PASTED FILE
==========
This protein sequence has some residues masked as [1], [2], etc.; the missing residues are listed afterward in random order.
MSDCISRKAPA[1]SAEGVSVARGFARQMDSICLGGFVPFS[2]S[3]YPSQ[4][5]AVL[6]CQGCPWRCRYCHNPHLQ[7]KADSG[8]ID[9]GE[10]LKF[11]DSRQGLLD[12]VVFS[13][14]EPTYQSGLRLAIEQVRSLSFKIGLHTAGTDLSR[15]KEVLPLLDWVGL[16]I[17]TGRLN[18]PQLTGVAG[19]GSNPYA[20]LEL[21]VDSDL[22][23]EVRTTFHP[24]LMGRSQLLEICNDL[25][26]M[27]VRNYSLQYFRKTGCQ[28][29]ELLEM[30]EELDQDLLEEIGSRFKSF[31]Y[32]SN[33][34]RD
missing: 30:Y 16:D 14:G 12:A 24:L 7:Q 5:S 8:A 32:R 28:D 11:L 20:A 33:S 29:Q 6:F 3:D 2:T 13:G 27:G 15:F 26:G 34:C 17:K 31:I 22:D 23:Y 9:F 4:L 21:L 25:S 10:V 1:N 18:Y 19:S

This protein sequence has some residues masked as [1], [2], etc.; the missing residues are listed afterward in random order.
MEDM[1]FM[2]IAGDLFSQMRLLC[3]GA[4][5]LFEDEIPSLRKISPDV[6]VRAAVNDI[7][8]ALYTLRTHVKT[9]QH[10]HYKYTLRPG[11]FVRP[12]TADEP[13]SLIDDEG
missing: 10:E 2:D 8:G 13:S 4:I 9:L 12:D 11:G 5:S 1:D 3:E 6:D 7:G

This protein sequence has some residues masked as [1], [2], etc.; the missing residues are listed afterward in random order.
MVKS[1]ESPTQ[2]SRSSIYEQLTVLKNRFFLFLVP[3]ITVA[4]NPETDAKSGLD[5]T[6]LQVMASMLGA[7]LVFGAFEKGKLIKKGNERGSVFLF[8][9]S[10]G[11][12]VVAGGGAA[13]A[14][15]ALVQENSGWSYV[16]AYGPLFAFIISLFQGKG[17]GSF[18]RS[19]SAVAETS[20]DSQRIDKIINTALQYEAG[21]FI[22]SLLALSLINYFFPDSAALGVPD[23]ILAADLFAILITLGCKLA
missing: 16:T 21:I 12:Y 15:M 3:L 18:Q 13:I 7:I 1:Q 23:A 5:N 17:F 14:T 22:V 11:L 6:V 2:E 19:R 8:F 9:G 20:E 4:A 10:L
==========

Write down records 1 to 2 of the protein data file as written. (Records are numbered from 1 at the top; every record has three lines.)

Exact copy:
This protein sequence has some residues masked as [1], [2], etc.; the missing residues are listed afterward in random order.
MSDCISRKAPA[1]SAEGVSVARGFARQMDSICLGGFVPFS[2]S[3]YPSQ[4][5]AVL[6]CQGCPWRCRYCHNPHLQ[7]KADSG[8]ID[9]GE[10]LKF[11]DSRQGLLD[12]VVFS[13][14]EPTYQSGLRLAIEQVRSLSFKIGLHTAGTDLSR[15]KEVLPLLDWVGL[16]I[17]TGRLN[18]PQLTGVAG[19]GSNPYA[20]LEL[21]VDSDL[22][23]EVRTTFHP[24]LMGRSQLLEICNDL[25][26]M[27]VRNYSLQYFRKTGCQ[28][29]ELLEM[30]EELDQDLLEEIGSRFKSF[31]Y[32]SN[33][34]RD
missing: 30:Y 16:D 14:G 12:A 24:L 7:Q 5:S 8:A 32:R 28:D 11:L 20:A 33:S 29:Q 6:F 3:D 2:T 13:G 27:G 15:F 26:G 34:C 17:K 31:I 22:D 23:Y 9:F 4:L 21:L 25:S 10:V 1:N 18:Y 19:S

This protein sequence has some residues masked as [1], [2], etc.; the missing residues are listed afterward in random order.
MEDM[1]FM[2]IAGDLFSQMRLLC[3]GA[4][5]LFEDEIPSLRKISPDV[6]VRAAVNDI[7][8]ALYTLRTHVKT[9]QH[10]HYKYTLRPG[11]FVRP[12]TADEP[13]SLIDDEG
missing: 10:E 2:D 8:G 13:S 4:I 9:L 12:D 11:G 5:S 1:D 3:E 6:D 7:G